As a parent of three young children who have turned alarmingly feral in recent weeks, may I place on record my gratitude to Banksy for his latest stunt.
One of the clichés about life under lockdown is that we suddenly have all this time to pause, to reflect, to listen to birdsong or take an online course in the classics of ancient Greece.
Ha! Whenever my wife and I hear someone parroting this on the radio, we turn it off. What does life resemble for people like us right now? I'll tell you: the scene of abject desolation that Banksy has staged in five new photographs on his Instagram account. At first, I thought he'd smuggled a camera into our bathroom.
Okay, the agents of chaos in Banksy's bathroom are rats, which recur frequently in his output as a kind of avatar. And I draw the line – for now, at least – at calling my offspring vermin, even if one of them is bawling as I type. Still, exploding toothpaste, foul stains on the loo seat, a tangled trail of wasted toilet paper as long as the Yellow Brick Road? It all looks horribly familiar.
Perhaps Banksy's intentions are more serious than merely skewering cooped-up family life. Is his sorry, scrofulous bathroom a microcosm of the British state, beset by black rats, those traditional carriers of pestilence and plague? Are we meant to divine, here, a satire on governments the world over, doing their best, but struggling to keep the "houses" of their nations in order, and contain the pandemic? Maybe. At least, in an optimistic touch, given the shortage of PPE, there's still a bar of soap on Banksy's sink – and, perhaps, a half-full plastic bottle of hand sanitiser on the top shelf.
Yet, the caption – "My wife hates it when I work from home" – suggests, as ever with Banksy, that the prevailing tone is more one of light-hearted drollery. We're all currently in the soup, and Banksy invites us to respond as Brits have always done during periods of hardship: by making fun of them.
Of course, you'd have to be a fool to spend the sums on Banksy's works that they command at auction (unless, that is, you planned swiftly to sell them on to other saps for even more cash). Here's the thing with Banksy: everyone calls him an "artist" but, really, he's a rollicking cartoonist. He may not work for a newspaper, but, be in no doubt, he embodies that time-honoured strain of knockabout, irreverent, no-holds-barred British humour which stretches back to Rowlandson and Gillray – and beyond. And, like any cartoonist worth his salt, Banksy pumps his new work full of visual gags.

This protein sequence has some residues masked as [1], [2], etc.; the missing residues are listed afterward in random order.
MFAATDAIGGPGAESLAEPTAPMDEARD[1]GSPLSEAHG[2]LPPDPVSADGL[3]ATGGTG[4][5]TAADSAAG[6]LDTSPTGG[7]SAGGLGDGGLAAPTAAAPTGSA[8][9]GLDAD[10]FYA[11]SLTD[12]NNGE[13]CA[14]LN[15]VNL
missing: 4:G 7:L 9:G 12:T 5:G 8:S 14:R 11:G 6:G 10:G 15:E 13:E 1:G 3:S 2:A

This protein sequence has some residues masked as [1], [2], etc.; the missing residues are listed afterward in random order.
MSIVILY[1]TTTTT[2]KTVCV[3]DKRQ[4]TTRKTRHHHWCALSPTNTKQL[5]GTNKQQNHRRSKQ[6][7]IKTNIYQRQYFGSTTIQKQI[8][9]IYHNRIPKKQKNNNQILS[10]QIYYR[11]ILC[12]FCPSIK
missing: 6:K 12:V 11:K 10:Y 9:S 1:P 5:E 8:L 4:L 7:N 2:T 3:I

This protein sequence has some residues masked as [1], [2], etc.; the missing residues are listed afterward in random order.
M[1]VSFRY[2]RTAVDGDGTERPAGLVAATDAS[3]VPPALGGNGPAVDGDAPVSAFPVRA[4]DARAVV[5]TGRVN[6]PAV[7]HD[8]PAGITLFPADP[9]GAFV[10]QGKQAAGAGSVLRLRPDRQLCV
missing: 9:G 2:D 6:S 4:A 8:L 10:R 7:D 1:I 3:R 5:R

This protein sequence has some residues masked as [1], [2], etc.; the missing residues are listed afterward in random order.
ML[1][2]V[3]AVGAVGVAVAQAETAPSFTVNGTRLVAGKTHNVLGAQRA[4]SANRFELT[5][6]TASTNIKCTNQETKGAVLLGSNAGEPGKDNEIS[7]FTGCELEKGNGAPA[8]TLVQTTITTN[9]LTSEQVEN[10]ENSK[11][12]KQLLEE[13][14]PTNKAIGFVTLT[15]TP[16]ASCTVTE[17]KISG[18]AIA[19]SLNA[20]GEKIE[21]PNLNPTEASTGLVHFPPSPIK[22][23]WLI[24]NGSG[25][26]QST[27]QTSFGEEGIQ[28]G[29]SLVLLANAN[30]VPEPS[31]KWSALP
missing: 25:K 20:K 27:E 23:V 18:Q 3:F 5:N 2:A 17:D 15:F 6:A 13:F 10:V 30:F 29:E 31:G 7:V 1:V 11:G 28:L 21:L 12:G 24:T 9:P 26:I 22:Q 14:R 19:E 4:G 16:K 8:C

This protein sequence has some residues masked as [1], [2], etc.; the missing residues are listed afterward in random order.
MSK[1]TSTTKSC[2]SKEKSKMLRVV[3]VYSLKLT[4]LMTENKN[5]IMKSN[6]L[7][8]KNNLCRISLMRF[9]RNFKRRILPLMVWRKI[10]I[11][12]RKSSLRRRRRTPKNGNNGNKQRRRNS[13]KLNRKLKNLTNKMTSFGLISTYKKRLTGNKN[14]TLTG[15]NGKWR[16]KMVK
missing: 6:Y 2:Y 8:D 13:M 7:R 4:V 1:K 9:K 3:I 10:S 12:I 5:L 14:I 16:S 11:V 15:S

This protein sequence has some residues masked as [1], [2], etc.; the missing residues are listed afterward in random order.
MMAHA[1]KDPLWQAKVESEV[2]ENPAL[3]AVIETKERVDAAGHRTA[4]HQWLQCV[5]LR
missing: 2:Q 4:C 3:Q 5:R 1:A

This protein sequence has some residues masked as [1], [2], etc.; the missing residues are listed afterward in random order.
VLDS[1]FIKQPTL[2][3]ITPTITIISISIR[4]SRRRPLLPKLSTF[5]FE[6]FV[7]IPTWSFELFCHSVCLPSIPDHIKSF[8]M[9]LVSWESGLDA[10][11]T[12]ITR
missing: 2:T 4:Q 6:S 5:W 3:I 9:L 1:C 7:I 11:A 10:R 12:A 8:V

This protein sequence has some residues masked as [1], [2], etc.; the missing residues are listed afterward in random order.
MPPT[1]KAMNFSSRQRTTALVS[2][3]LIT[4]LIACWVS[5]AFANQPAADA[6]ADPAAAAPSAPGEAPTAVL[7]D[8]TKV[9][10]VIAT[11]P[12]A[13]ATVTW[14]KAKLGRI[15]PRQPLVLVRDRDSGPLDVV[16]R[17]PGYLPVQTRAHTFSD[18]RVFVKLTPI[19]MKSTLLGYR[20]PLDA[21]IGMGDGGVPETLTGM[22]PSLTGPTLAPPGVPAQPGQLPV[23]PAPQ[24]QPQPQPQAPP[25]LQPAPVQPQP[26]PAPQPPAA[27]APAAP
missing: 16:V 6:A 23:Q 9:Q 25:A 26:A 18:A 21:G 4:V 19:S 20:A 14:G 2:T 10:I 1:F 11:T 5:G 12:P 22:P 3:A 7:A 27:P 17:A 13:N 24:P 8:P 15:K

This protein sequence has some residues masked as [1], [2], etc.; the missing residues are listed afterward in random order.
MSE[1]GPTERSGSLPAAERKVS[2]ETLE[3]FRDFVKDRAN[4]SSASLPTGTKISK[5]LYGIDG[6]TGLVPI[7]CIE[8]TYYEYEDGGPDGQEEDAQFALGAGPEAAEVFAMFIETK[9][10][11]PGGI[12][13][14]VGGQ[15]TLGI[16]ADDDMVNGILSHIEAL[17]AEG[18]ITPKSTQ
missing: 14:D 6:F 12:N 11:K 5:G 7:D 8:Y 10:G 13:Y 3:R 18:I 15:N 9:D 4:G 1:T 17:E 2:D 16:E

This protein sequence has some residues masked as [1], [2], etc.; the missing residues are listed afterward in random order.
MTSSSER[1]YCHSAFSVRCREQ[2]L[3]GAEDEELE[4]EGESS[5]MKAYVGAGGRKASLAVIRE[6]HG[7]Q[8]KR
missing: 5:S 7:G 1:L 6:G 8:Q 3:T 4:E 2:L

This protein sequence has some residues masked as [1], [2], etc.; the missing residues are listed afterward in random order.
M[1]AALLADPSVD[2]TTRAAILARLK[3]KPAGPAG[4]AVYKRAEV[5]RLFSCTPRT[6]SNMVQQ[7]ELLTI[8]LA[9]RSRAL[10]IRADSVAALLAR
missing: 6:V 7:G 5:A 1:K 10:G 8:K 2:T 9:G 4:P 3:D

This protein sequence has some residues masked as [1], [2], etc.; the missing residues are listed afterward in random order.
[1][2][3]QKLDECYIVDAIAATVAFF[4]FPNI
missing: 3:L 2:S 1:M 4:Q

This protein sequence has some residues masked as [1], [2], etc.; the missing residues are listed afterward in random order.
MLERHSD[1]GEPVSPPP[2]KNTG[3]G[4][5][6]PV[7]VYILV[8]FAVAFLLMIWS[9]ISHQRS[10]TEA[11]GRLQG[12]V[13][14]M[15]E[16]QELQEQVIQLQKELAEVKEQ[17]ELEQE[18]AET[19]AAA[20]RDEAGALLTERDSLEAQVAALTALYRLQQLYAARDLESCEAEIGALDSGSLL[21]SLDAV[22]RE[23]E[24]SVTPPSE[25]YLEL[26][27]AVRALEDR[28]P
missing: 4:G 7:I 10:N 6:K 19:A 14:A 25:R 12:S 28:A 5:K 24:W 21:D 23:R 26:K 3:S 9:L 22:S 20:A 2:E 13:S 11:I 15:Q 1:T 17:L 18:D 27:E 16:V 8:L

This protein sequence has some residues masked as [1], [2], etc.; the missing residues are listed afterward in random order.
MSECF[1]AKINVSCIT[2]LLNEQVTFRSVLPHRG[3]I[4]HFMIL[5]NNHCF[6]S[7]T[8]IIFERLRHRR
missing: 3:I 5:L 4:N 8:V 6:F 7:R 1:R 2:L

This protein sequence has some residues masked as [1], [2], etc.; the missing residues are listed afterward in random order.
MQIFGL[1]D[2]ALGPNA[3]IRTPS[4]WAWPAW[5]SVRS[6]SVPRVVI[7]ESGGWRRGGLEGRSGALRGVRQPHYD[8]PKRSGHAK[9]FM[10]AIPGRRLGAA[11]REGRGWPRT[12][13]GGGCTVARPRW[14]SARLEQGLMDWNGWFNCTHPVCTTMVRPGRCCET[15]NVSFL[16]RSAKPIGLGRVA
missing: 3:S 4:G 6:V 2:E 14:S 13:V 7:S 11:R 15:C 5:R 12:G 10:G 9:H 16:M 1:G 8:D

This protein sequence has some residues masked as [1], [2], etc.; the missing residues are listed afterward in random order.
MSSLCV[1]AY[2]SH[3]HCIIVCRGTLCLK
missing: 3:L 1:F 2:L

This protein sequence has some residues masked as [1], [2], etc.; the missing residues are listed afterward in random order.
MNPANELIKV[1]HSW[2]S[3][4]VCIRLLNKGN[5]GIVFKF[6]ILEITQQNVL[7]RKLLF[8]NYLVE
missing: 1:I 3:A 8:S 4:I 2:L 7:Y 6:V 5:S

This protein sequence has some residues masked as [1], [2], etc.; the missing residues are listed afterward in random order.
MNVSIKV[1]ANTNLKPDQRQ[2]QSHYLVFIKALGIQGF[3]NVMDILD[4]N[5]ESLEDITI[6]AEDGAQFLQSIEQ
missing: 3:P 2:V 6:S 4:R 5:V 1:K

One rat wraps a tail around the light pull, illuminating the scene, and thus initiating the drama. Another, like a long-tailed gymnast, swings cock-a-hoop on a towel ring, landing, with a thump, on a tube of toothpaste – which, karate-kicked, promptly spews out its contents across the wall. A third, spinning like Wile E Coyote in mid-air, causes some bog roll to unfurl: a nimble play on a hamster's wheel.
A fourth, cleverly reflected in the mirror (a device, incidentally, deployed by artists from Van Eyck to Velazquez to Manet), evokes an inmate, notching up the days since his rodent brethren took charge of the asylum – with crimson lipstick. Meanwhile, a fifth takes time out to urinate, like the little boy in Hogarth's 1741 engraving The Enraged Musician. Often, with Banksy, there's an earthy edge.
I mention Hogarth; references to art abound. Tracey Emin's unmade bed is an obvious contemporary touchpoint. Rats aside, I'm also reminded of the photographs of William Eggleston – something to do, I suspect, with the retro sanitary ware in Banksy's image, which begs another, Through the Keyhole-style question: is this the elusive street artist's home?
Maybe the shade of Canadian photographer Jeff Wall's The Destroyed Room (1978) haunts Banksy's imagination, too; a source, in turn, indebted to Delacroix's monumental oil painting The Death of Sardanapalus (1827) in the Louvre, in which the theme of the topsy-turvy domestic interior gets a grand, "exotic", Orientalist makeover.
Above all, though, Banksy's tumultuous bathroom reminds me of those witty paintings by the Dutch Golden Age artist Jan Steen, the son of a brewer who made his name depicting disorderly households. In Steen's pictures, family gatherings are occasions for anarchic uproar. Parents get blotto while children smoke. But there's always song and laughter, and everyone has a rare old time.
The same is true of Banksy's rats. For all their sinister connotations of the Black Death, they seem merry, mischievous – even, perversely, charming. They make us laugh at a moment when laughs are in short supply. And that's a gift. Everyone keeps saying that these are "unprecedented" times. Well, here's something I thought I'd never write: this is Banksy's most generous, heartfelt work yet.